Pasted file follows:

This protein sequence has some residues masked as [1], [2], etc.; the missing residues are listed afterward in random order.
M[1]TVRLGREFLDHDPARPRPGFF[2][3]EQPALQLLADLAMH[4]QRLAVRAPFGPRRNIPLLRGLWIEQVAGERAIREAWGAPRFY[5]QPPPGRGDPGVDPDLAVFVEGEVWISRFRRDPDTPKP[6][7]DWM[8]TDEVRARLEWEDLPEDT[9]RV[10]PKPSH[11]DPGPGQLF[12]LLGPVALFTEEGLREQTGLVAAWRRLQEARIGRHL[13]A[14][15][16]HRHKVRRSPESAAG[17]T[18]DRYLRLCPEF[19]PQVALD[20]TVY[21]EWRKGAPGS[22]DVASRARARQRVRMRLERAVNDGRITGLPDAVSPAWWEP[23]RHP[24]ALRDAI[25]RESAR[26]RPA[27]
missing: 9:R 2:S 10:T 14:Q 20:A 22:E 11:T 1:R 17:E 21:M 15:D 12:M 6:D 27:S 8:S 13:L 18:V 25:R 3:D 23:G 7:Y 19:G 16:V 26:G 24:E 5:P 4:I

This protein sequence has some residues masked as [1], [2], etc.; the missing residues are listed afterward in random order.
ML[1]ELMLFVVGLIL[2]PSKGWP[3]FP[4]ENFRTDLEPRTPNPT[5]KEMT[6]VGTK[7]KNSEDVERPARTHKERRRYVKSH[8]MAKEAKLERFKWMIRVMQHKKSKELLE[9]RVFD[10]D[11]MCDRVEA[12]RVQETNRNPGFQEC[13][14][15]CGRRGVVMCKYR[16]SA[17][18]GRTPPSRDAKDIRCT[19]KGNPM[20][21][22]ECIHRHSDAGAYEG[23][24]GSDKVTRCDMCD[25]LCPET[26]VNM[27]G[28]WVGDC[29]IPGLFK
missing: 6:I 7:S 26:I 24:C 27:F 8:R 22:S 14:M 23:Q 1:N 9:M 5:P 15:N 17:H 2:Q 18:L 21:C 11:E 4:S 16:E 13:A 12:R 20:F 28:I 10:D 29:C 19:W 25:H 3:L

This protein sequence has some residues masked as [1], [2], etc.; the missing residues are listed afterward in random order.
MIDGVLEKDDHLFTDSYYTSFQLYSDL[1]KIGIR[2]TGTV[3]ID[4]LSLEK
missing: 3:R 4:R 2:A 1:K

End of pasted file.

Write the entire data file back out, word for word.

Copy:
This protein sequence has some residues masked as [1], [2], etc.; the missing residues are listed afterward in random order.
M[1]TVRLGREFLDHDPARPRPGFF[2][3]EQPALQLLADLAMH[4]QRLAVRAPFGPRRNIPLLRGLWIEQVAGERAIREAWGAPRFY[5]QPPPGRGDPGVDPDLAVFVEGEVWISRFRRDPDTPKP[6][7]DWM[8]TDEVRARLEWEDLPEDT[9]RV[10]PKPSH[11]DPGPGQLF[12]LLGPVALFTEEGLREQTGLVAAWRRLQEARIGRHL[13]A[14][15][16]HRHKVRRSPESAAG[17]T[18]DRYLRLCPEF[19]PQVALD[20]TVY[21]EWRKGAPGS[22]DVASRARARQRVRMRLERAVNDGRITGLPDAVSPAWWEP[23]RHP[24]ALRDAI[25]RESAR[26]RPA[27]
missing: 9:R 2:S 10:T 14:Q 20:A 22:E 11:T 1:R 17:E 21:M 15:D 12:M 6:D 27:S 8:S 13:L 18:V 25:R 3:D 23:G 7:Y 19:G 16:V 26:G 24:E 5:P 4:I

This protein sequence has some residues masked as [1], [2], etc.; the missing residues are listed afterward in random order.
ML[1]ELMLFVVGLIL[2]PSKGWP[3]FP[4]ENFRTDLEPRTPNPT[5]KEMT[6]VGTK[7]KNSEDVERPARTHKERRRYVKSH[8]MAKEAKLERFKWMIRVMQHKKSKELLE[9]RVFD[10]D[11]MCDRVEA[12]RVQETNRNPGFQEC[13][14][15]CGRRGVVMCKYR[16]SA[17][18]GRTPPSRDAKDIRCT[19]KGNPM[20][21][22]ECIHRHSDAGAYEG[23][24]GSDKVTRCDMCD[25]LCPET[26]VNM[27]G[28]WVGDC[29]IPGLFK
missing: 6:I 7:S 26:I 24:C 27:F 8:R 22:S 14:M 23:Q 1:N 9:M 5:P 15:N 17:H 2:Q 18:L 21:C 11:E 4:S 16:E 13:A 12:R 20:F 28:I 10:D 29:C 19:W 25:H 3:L

This protein sequence has some residues masked as [1], [2], etc.; the missing residues are listed afterward in random order.
MIDGVLEKDDHLFTDSYYTSFQLYSDL[1]KIGIR[2]TGTV[3]ID[4]LSLEK
missing: 3:R 4:R 2:A 1:K